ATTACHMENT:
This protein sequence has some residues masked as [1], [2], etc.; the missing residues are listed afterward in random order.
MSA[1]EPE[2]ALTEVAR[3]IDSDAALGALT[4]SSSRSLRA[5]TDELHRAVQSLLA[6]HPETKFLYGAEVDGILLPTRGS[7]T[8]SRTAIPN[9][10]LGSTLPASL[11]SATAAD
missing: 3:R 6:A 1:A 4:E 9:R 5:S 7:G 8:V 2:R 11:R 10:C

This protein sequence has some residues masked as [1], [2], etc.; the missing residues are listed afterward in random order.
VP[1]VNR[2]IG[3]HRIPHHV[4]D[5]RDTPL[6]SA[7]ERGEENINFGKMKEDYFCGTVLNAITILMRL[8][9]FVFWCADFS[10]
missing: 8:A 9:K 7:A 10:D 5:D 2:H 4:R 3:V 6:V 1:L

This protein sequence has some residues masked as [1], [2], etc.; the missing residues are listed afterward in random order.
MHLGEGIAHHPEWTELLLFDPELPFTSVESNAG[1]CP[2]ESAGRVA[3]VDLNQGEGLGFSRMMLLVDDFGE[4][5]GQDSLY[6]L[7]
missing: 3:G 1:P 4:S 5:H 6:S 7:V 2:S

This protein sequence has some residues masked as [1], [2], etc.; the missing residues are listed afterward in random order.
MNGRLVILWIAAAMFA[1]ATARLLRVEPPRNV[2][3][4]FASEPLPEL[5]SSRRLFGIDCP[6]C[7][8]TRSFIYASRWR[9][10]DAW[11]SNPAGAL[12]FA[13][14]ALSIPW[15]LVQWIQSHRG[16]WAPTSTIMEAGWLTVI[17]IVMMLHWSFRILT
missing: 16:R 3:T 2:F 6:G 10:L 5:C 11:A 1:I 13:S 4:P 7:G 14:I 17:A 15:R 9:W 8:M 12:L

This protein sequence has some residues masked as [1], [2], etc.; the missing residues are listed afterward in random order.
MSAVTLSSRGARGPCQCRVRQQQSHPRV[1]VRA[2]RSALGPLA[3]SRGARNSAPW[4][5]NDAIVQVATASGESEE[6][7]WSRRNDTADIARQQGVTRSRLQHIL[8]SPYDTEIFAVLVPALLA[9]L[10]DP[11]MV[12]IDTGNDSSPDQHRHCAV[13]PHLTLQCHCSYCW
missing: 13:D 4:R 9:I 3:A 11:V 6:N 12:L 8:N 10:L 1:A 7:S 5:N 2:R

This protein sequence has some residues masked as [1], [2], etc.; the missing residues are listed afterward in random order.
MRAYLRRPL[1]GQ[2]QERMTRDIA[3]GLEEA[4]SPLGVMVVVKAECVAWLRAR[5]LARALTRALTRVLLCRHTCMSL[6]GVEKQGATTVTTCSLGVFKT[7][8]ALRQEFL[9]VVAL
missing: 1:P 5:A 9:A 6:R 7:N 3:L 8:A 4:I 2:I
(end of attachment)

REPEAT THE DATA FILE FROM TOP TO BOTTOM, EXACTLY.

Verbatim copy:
This protein sequence has some residues masked as [1], [2], etc.; the missing residues are listed afterward in random order.
MSA[1]EPE[2]ALTEVAR[3]IDSDAALGALT[4]SSSRSLRA[5]TDELHRAVQSLLA[6]HPETKFLYGAEVDGILLPTRGS[7]T[8]SRTAIPN[9][10]LGSTLPASL[11]SATAAD
missing: 3:R 6:A 1:A 4:E 9:R 5:S 7:G 8:V 2:R 11:R 10:C

This protein sequence has some residues masked as [1], [2], etc.; the missing residues are listed afterward in random order.
VP[1]VNR[2]IG[3]HRIPHHV[4]D[5]RDTPL[6]SA[7]ERGEENINFGKMKEDYFCGTVLNAITILMRL[8][9]FVFWCADFS[10]
missing: 8:A 9:K 7:A 10:D 5:D 2:H 4:R 3:V 6:V 1:L

This protein sequence has some residues masked as [1], [2], etc.; the missing residues are listed afterward in random order.
MHLGEGIAHHPEWTELLLFDPELPFTSVESNAG[1]CP[2]ESAGRVA[3]VDLNQGEGLGFSRMMLLVDDFGE[4][5]GQDSLY[6]L[7]
missing: 3:G 1:P 4:S 5:H 6:S 7:V 2:S

This protein sequence has some residues masked as [1], [2], etc.; the missing residues are listed afterward in random order.
MNGRLVILWIAAAMFA[1]ATARLLRVEPPRNV[2][3][4]FASEPLPEL[5]SSRRLFGIDCP[6]C[7][8]TRSFIYASRWR[9][10]DAW[11]SNPAGAL[12]FA[13][14]ALSIPW[15]LVQWIQSHRG[16]WAPTSTIMEAGWLTVI[17]IVMMLHWSFRILT
missing: 16:R 3:T 2:F 6:G 10:L 5:C 11:A 1:I 13:S 4:P 7:G 14:I 17:A 15:R 9:W 8:M 12:L

This protein sequence has some residues masked as [1], [2], etc.; the missing residues are listed afterward in random order.
MSAVTLSSRGARGPCQCRVRQQQSHPRV[1]VRA[2]RSALGPLA[3]SRGARNSAPW[4][5]NDAIVQVATASGESEE[6][7]WSRRNDTADIARQQGVTRSRLQHIL[8]SPYDTEIFAVLVPALLA[9]L[10]DP[11]MV[12]IDTGNDSSPDQHRHCAV[13]PHLTLQCHCSYCW
missing: 13:D 4:R 9:I 3:A 11:V 6:N 12:L 8:N 10:L 1:A 7:S 5:N 2:R

This protein sequence has some residues masked as [1], [2], etc.; the missing residues are listed afterward in random order.
MRAYLRRPL[1]GQ[2]QERMTRDIA[3]GLEEA[4]SPLGVMVVVKAECVAWLRAR[5]LARALTRALTRVLLCRHTCMSL[6]GVEKQGATTVTTCSLGVFKT[7][8]ALRQEFL[9]VVAL
missing: 1:P 5:A 9:A 6:R 7:N 3:L 8:A 4:I 2:I